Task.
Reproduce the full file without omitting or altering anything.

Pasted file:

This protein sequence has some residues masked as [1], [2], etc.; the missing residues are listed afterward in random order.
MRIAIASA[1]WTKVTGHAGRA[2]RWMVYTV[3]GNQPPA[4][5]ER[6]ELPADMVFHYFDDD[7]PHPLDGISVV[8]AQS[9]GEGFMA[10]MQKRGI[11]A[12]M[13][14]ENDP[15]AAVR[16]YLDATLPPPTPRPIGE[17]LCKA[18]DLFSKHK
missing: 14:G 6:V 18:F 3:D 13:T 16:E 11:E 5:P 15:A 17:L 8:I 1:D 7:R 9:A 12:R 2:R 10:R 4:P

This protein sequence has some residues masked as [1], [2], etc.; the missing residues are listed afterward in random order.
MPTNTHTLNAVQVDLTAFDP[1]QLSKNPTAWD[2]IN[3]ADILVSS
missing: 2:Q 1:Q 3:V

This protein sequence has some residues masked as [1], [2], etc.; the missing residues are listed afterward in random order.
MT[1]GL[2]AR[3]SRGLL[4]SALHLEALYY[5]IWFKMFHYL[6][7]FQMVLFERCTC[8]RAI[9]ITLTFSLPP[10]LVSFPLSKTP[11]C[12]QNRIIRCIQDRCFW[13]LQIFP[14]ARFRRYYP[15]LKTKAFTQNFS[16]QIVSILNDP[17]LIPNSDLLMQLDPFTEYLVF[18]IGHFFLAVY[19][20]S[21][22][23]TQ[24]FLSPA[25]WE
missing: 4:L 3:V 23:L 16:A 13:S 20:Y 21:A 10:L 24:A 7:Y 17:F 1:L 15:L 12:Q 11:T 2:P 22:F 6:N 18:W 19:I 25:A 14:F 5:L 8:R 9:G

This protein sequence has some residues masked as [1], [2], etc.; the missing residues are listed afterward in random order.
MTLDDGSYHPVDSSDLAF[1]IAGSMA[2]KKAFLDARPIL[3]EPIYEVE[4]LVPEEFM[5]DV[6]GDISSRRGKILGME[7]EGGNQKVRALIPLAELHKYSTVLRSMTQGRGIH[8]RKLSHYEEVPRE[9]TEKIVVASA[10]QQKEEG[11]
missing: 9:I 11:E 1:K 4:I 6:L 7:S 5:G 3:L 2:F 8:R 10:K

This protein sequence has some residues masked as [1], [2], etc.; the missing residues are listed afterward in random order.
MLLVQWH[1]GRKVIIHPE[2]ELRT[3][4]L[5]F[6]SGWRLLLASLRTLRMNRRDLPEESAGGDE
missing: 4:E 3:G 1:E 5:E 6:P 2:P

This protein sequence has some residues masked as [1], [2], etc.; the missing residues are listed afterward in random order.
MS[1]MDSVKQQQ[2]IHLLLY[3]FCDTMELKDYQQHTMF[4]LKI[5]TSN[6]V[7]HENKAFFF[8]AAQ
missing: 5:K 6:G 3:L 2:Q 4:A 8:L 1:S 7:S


This protein sequence has some residues masked as [1], [2], etc.; the missing residues are listed afterward in random order.
MRIAIASA[1]WTKVTGHAGRA[2]RWMVYTV[3]GNQPPA[4][5]ER[6]ELPADMVFHYFDDD[7]PHPLDGISVV[8]AQS[9]GEGFMA[10]MQKRGI[11]A[12]M[13][14]ENDP[15]AAVR[16]YLDATLPPPTPRPIGE[17]LCKA[18]DLFSKHK
missing: 14:G 6:V 18:F 3:D 13:T 16:E 11:E 5:P 15:A 17:L 8:I 1:D 7:R 9:A 12:R 2:R 10:R 4:P

This protein sequence has some residues masked as [1], [2], etc.; the missing residues are listed afterward in random order.
MPTNTHTLNAVQVDLTAFDP[1]QLSKNPTAWD[2]IN[3]ADILVSS
missing: 2:Q 1:Q 3:V

This protein sequence has some residues masked as [1], [2], etc.; the missing residues are listed afterward in random order.
MT[1]GL[2]AR[3]SRGLL[4]SALHLEALYY[5]IWFKMFHYL[6][7]FQMVLFERCTC[8]RAI[9]ITLTFSLPP[10]LVSFPLSKTP[11]C[12]QNRIIRCIQDRCFW[13]LQIFP[14]ARFRRYYP[15]LKTKAFTQNFS[16]QIVSILNDP[17]LIPNSDLLMQLDPFTEYLVF[18]IGHFFLAVY[19][20]S[21][22][23]TQ[24]FLSPA[25]WE
missing: 4:L 3:V 23:L 16:A 13:S 20:Y 21:A 10:L 24:A 7:Y 17:F 1:L 15:L 12:Q 11:T 2:P 22:F 6:N 18:W 19:I 25:A 14:F 5:L 8:R 9:G

This protein sequence has some residues masked as [1], [2], etc.; the missing residues are listed afterward in random order.
MTLDDGSYHPVDSSDLAF[1]IAGSMA[2]KKAFLDARPIL[3]EPIYEVE[4]LVPEEFM[5]DV[6]GDISSRRGKILGME[7]EGGNQKVRALIPLAELHKYSTVLRSMTQGRGIH[8]RKLSHYEEVPRE[9]TEKIVVASA[10]QQKEEG[11]
missing: 9:I 11:E 1:K 4:I 6:L 7:S 5:G 3:L 2:F 8:R 10:K

This protein sequence has some residues masked as [1], [2], etc.; the missing residues are listed afterward in random order.
MLLVQWH[1]GRKVIIHPE[2]ELRT[3][4]L[5]F[6]SGWRLLLASLRTLRMNRRDLPEESAGGDE
missing: 4:E 3:G 1:E 5:E 6:P 2:P

This protein sequence has some residues masked as [1], [2], etc.; the missing residues are listed afterward in random order.
MS[1]MDSVKQQQ[2]IHLLLY[3]FCDTMELKDYQQHTMF[4]LKI[5]TSN[6]V[7]HENKAFFF[8]AAQ
missing: 5:K 6:G 3:L 2:Q 4:A 8:L 1:S 7:S